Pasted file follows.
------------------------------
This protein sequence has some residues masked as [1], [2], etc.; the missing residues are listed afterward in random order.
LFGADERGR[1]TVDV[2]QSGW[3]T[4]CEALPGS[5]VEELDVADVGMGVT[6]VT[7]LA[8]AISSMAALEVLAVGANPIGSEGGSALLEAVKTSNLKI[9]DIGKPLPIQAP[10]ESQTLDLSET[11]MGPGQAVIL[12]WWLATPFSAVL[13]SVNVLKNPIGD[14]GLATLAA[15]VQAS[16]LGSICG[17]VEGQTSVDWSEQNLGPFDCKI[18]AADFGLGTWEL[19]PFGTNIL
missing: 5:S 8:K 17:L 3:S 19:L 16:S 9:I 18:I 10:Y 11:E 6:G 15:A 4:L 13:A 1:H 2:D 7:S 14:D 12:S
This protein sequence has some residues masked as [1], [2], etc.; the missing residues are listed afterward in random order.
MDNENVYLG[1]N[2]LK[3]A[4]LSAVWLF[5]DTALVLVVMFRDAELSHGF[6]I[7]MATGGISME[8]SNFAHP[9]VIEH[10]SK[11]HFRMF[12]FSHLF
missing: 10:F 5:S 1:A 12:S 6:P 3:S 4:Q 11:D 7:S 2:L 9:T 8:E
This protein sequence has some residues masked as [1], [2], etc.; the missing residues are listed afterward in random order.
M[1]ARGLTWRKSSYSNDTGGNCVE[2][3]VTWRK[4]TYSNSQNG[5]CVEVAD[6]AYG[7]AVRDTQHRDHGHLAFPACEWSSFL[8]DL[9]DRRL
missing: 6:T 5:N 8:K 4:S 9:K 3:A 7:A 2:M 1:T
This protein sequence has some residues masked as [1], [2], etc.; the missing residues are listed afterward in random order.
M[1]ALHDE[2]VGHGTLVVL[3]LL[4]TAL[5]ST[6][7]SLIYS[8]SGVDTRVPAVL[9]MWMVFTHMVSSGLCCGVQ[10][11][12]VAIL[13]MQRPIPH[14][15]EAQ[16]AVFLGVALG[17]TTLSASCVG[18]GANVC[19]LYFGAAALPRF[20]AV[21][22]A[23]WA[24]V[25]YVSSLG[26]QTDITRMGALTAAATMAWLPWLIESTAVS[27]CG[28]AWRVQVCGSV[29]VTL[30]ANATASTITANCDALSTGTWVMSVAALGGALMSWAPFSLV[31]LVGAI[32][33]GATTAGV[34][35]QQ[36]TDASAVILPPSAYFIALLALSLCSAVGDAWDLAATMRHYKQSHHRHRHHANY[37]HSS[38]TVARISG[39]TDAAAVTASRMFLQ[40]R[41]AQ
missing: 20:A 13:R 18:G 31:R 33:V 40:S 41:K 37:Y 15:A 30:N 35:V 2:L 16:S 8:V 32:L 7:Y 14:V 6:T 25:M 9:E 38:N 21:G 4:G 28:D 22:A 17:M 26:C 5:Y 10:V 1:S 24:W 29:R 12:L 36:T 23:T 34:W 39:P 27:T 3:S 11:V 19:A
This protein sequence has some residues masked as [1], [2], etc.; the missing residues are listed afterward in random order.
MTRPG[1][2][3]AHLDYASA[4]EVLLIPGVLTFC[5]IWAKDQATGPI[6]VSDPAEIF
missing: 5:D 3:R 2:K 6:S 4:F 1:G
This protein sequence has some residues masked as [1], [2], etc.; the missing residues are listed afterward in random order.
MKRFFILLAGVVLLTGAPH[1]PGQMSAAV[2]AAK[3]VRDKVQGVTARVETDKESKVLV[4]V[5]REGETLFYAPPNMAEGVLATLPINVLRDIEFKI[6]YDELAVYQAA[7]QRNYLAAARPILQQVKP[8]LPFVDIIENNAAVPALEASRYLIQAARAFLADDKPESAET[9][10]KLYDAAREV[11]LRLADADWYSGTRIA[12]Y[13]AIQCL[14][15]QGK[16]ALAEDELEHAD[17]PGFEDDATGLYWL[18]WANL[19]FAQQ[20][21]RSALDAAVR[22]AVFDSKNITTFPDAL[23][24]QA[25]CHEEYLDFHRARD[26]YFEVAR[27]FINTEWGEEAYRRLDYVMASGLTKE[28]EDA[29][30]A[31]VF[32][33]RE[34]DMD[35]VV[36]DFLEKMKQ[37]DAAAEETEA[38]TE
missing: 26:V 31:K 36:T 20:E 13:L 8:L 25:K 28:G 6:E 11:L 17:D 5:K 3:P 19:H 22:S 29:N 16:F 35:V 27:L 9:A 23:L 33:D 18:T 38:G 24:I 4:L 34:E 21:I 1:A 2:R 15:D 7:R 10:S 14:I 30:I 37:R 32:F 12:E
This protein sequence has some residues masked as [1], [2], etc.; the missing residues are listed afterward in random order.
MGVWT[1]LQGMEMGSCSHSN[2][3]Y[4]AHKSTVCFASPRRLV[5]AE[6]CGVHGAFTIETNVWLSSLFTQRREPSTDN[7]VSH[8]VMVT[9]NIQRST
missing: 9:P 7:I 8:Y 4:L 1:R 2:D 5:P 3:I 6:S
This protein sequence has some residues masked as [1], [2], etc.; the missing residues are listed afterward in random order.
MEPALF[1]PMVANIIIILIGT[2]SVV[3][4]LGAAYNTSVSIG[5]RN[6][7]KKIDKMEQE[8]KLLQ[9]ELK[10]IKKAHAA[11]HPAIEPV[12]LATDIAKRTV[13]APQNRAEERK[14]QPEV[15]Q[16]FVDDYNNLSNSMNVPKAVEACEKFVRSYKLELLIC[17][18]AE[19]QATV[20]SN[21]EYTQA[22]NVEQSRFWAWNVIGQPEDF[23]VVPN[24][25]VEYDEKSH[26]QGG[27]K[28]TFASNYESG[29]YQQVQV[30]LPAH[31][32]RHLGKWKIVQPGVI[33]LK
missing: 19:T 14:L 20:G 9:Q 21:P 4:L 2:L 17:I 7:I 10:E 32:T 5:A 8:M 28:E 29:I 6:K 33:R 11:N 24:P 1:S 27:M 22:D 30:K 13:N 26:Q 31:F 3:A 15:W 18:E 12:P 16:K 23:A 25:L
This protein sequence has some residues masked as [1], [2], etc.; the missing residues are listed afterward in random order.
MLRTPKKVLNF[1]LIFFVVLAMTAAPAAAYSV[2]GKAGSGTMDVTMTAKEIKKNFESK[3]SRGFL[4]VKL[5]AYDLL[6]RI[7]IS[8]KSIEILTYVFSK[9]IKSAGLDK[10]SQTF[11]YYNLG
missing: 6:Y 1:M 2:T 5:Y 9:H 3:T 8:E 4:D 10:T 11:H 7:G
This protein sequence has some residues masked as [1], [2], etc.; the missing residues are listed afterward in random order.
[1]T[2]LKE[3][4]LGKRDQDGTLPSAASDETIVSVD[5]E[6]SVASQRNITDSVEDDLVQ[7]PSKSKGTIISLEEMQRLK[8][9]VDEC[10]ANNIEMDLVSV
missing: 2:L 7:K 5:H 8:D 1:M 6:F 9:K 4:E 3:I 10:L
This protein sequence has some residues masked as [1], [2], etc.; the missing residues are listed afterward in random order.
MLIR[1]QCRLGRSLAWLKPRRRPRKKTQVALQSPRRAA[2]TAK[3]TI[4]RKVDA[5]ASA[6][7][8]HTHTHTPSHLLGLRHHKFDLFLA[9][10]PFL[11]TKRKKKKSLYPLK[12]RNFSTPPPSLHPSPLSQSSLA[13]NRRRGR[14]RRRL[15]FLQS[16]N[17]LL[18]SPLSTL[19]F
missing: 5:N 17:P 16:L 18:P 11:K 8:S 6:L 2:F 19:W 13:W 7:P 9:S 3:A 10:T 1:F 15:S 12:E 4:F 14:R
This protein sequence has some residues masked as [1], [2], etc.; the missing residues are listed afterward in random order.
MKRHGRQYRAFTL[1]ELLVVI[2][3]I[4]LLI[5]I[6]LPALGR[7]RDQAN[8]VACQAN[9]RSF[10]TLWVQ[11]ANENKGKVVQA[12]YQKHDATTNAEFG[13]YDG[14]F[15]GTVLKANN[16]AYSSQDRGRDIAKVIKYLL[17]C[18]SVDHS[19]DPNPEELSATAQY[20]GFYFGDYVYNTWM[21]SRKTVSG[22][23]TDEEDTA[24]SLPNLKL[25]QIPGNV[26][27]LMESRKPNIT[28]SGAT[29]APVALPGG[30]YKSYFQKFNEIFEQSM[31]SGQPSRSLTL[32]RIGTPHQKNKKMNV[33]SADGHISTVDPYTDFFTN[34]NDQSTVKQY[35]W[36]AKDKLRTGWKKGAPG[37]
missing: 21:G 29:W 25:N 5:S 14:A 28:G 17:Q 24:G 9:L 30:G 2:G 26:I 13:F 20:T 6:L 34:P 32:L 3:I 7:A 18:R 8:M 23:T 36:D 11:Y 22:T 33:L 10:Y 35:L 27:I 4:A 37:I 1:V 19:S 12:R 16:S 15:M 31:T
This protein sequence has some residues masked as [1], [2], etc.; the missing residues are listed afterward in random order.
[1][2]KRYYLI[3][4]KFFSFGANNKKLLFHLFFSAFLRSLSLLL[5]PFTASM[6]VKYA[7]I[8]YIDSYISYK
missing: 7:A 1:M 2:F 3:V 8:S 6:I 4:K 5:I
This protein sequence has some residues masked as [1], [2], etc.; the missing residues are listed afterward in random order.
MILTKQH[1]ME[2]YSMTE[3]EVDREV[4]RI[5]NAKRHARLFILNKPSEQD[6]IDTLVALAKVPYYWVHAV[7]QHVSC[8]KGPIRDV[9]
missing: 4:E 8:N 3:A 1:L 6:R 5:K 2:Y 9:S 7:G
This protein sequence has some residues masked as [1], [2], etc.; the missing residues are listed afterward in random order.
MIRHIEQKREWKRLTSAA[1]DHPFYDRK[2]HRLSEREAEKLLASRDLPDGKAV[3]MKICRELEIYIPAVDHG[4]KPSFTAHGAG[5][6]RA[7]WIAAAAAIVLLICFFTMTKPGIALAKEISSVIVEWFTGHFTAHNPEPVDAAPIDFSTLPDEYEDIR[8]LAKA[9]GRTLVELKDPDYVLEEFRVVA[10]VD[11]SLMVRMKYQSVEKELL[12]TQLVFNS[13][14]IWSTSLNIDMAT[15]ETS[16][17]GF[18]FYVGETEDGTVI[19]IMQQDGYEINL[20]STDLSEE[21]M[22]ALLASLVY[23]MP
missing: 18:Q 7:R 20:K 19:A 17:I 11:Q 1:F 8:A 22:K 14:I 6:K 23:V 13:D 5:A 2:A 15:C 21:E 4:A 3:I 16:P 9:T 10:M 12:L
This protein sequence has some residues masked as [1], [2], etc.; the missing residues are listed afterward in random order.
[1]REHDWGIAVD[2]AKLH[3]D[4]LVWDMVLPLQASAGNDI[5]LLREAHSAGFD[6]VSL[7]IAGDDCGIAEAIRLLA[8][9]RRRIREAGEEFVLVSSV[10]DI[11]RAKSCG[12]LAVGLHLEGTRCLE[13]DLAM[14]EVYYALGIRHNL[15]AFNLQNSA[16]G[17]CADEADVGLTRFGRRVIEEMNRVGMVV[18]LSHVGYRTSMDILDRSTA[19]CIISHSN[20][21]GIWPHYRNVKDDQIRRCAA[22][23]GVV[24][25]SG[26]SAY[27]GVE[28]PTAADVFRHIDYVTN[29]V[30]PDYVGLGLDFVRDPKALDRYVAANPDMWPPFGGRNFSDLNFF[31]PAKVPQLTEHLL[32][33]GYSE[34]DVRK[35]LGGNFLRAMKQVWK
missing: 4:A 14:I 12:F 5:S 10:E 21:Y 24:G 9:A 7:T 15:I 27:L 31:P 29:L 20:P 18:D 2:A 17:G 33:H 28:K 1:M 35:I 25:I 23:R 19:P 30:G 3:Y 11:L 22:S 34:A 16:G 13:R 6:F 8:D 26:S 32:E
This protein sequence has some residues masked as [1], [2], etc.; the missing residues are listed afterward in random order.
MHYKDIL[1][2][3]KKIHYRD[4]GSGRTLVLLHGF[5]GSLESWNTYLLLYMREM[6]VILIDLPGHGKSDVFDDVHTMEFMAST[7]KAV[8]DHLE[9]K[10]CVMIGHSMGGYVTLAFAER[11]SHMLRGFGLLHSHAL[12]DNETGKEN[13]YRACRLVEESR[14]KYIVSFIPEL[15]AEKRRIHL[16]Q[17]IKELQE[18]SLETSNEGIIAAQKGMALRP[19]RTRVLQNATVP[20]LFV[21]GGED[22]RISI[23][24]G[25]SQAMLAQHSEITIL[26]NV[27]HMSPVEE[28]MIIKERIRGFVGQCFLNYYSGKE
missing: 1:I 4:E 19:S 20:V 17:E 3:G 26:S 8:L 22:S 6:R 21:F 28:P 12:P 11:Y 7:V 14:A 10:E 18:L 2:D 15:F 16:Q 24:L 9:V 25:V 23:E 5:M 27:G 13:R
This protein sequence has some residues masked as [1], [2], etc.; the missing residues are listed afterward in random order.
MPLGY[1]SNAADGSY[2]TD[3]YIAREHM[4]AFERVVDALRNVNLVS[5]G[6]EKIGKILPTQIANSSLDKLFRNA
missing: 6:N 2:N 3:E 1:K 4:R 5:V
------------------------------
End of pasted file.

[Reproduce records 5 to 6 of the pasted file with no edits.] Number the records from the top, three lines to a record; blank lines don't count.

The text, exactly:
This protein sequence has some residues masked as [1], [2], etc.; the missing residues are listed afterward in random order.
MTRPG[1][2][3]AHLDYASA[4]EVLLIPGVLTFC[5]IWAKDQATGPI[6]VSDPAEIF
missing: 5:D 3:R 2:K 6:S 4:F 1:G
This protein sequence has some residues masked as [1], [2], etc.; the missing residues are listed afterward in random order.
MKRFFILLAGVVLLTGAPH[1]PGQMSAAV[2]AAK[3]VRDKVQGVTARVETDKESKVLV[4]V[5]REGETLFYAPPNMAEGVLATLPINVLRDIEFKI[6]YDELAVYQAA[7]QRNYLAAARPILQQVKP[8]LPFVDIIENNAAVPALEASRYLIQAARAFLADDKPESAET[9][10]KLYDAAREV[11]LRLADADWYSGTRIA[12]Y[13]AIQCL[14][15]QGK[16]ALAEDELEHAD[17]PGFEDDATGLYWL[18]WANL[19]FAQQ[20][21]RSALDAAVR[22]AVFDSKNITTFPDAL[23][24]QA[25]CHEEYLDFHRARD[26]YFEVAR[27]FINTEWGEEAYRRLDYVMASGLTKE[28]EDA[29][30]A[31]VF[32][33]RE[34]DMD[35]VV[36]DFLEKMKQ[37]DAAAEETEA[38]TE
missing: 26:V 31:K 36:T 20:E 13:L 8:L 25:K 28:G 6:E 11:L 17:D 5:K 3:P 19:H 22:S 29:N 16:F 35:V 27:L 9:A 23:L 33:D 18:T 38:G 24:I 4:L 34:E 21:I 1:A 2:R 15:D 7:R 10:S 14:I 30:I 37:R 32:F 12:E